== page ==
Poland’s disciplinary rules for judges break EU law

Poland's disciplinary rules for judges break EU law

Poland’s way of disciplining judges falls foul of EU law, the Court of Justice of the European Union (CJEU) has said.

The court said in a statement that “the disciplinary regime for judges in Poland is not compatible with EU law”.

Marek Ast, head of Poland’s parliamentary commission for justice, criticised the court.

He said: “Firstly, the organisation of the justice system is the sole competence of EU member states. Secondly, the standards that ECJ is drawing from the EU treaties are not in line with Poland’s constitution.”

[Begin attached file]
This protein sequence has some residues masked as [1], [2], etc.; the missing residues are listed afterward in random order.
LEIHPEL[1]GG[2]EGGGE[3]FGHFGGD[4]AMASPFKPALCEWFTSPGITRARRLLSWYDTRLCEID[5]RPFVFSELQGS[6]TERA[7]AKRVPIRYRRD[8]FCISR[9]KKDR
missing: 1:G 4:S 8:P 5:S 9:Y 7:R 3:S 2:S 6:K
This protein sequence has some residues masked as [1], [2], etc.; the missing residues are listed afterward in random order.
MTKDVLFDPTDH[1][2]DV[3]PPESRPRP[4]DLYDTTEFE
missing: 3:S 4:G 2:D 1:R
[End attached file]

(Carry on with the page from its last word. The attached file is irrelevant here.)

The CJEU believes the independence and impartiality of Poland’s Disciplinary Chamber cannot be guaranteed.

The chamber was established in reforms made last February and has the power to strip judges of immunity and cut their salaries. It comprises judges chosen by the National Council of the Judiciary, whose members are chosen by the country’s parliament – where the right-wing governing Law and Justice (PiS) party holds a majority.

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